Sony, Marvel make up on Spider-Man

Spider-Man: Homecoming poster from 2017

Sony Studios and Marvel Studios patched up their differences and said they will do a third Spider-Man movie together.

The two studios said today that Marvel Studios chief Kevin Feige will again produce a Spider-Man movie for Sony. You can view details in VARIETY and THE HOLLYWOOD REPORTER.

Spider-Man: Homecoming in 2017 and Spider-Man: Far From Home this summer were made under that arrangement and were big hits.

The deal also allowed Tom Holland’s Spider-Man to appear in other Marvel Studios movies such as Captain America: Civil War, Avengers: Infinity War and Avengers: Endgame.

However, the two sides publicly said in August they couldn’t agree on how to continue the arrangement. So it appeared Spider-Man would keep appearing in Sony movies but no longer be part of Marvel films.

We’ll see if the new deal lasts beyond one movie. But both sides benefited from working together, with Sony getting a revitalized Spider-Man series and Marvel getting to use its most popular comic book character. Sony is also developing other movies based on Spider-Man characters.

Spider-Man: Homecoming generates a $117M opening

Spider-Man: Homecoming poster

Spider-Man: Homecoming is estimated to generate box office of $117 million for its opening weekend in the U.S. and Canada, Exhibitor Relations said on Twitter.

The movie was aided by a wave of positive reviews. Spider-Man: Homecoming has a 93 percent “fresh” rating on the Rotten Tomatoes website.

This is the third version of Marvel Comics’ flagship character. This time out, Marvel Studios produced the movie while Sony Pictures released it.

With this version, Spider-Man is part of the Marvel Cinematic Universe. Robert Downey Jr.’s Iron Man makes an appearance.

The film also is a follow-up to last year’s Captain America: Civil War, where Spider-Man (Tom Holland) made his MCU debut.

Sony produced and released five previous Spider-Man films from 2002 to 2014.

The opening is less than the $146.5 million opening for Marvel’s Guardians of the Galaxy Volume 2 in May and a bit higher than the $103.3 million opening for Warner Bros.’s Wonder Woman last month.

Exhibitor Relations gathers and tracks entertainment industry data. Here’s the post it made on Twitter.

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Spider-Man: Homecoming and the art of the twist

Spider-Man: Homecoming poster

No spoiler unless you consider mention of a plot twist a spoiler.

Spider-Man: Homecoming, this weekend’s big movie opening in the U.S., has a lesson about how to spring a plot twist on the audience.

We’ll avoid details here. However, this paricular plot twist may be a bigger surprise to those familiar with the original source material, i.e. the 1962-66 original comics run by Stan Lee and Steve Ditko.

The movie’s creative team does take some creative liberties with those Lee-Ditko stories in updating them for a 21st century setting.

That’s not a surprise in and of itself. Ever since Marvel began making its own movies, it has picked and chosen among comic story lines going back decades. The first Marvel Studios film, 2008’s Iron Man, moved the site of the character’s origin from Vietnam (as in the 1963 comic book) to the Middle East.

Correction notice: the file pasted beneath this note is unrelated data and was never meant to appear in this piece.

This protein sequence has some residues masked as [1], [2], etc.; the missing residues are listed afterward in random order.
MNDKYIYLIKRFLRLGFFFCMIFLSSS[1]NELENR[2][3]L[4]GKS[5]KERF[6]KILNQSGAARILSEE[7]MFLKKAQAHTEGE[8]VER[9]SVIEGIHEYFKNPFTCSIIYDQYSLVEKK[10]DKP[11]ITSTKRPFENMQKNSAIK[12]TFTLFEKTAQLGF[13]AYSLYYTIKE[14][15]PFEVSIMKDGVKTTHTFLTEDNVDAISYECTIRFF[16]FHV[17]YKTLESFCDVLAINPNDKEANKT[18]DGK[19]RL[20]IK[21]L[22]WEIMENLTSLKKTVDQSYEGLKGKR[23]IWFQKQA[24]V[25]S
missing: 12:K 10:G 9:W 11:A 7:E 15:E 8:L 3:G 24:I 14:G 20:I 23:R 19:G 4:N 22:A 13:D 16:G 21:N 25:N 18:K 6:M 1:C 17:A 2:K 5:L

In any case, Spider-Man: Homecoming’s plot twist works.  Viewers who know the original stories may not see it coming.

One other non-spoiler note, the movie also adapts a major sequence from the original (plotted and drawn by Ditko and scripted by Lee). That will probably also catch the attention of fans of the original comic stories.

Spider-Man 3.0 gets blessing from critics

Spider-Man: Homecoming poster

Spider-Man: Homecoming had its premiere this week and received a lot of positive reviews, including a score of more than 90 percent on the Rotten Tomatoes website.

This is the third version of biggest character in Marvel Comics. Tom Holland, 21, is taking over from the likes of Toby Maguire and Andrew Garfield.

However, this is the first Spidey movie that’s officially part of the Marvel film universe after Marvel and Sony Pictures (which produced five Spider-Man movies from 2002 to 2014) cut a deal. Marvel produced the latest Spidey epic while Sony released it.

Well, here’s a (non-spoiler) sampling of reviews ahead of the official July 7 release.

JONATHAN L. FISCHER, SLATE: “Spider-Man: Homecoming is both a homecoming for the character as well as a movie in which Spider-Man literally goes to homecoming—a fitting re-introduction and an endearingly goofy teen flick.”

PETER TRAVERS, ROLLING STONE: “News Flash: Tom Holland is the best movie Spider-Man ever. He finds the kid inside the famous red onesie and brings out the kid in even the most hardened filmgoer….Spider-Man: Homecoming feels fresh off the drawing board, as if he was a character with the dew still on him.”

SCOTT MENDELSON, FORBES.COM: “(T)he film doesn’t work. Why not?  Because in a desire to highlight his youth and inexperience, the film turns Peter Parker into a dangerously incompetent would-be superhero.”

BRIAN TRUITT, USA TODAY: “(Tom) Holland not only looks the part of a 15-year-old but portrays the needed vulnerability, immaturity and jocularity of his comic-book counterpart that was sorely missed in previous movie incarnations.”

SCOTT MENZEL, WE LOVE FILM: “The attempt to recreate what made John Hughes films so great felt incredibly forced. It was so obvious that the writers were doing it that there was nothing clever about it.”

Spider-Man Homecoming goes for the Romita look

John Romita Sr.’s cover to Amazing Spider-Man No. 52 in 1967

The publicity machine is gearing up for Spider-Man: Homecoming. There are stories about how this third movie version of the character came about, how Marvel Studios is collaborating with Sony Pictures, etc.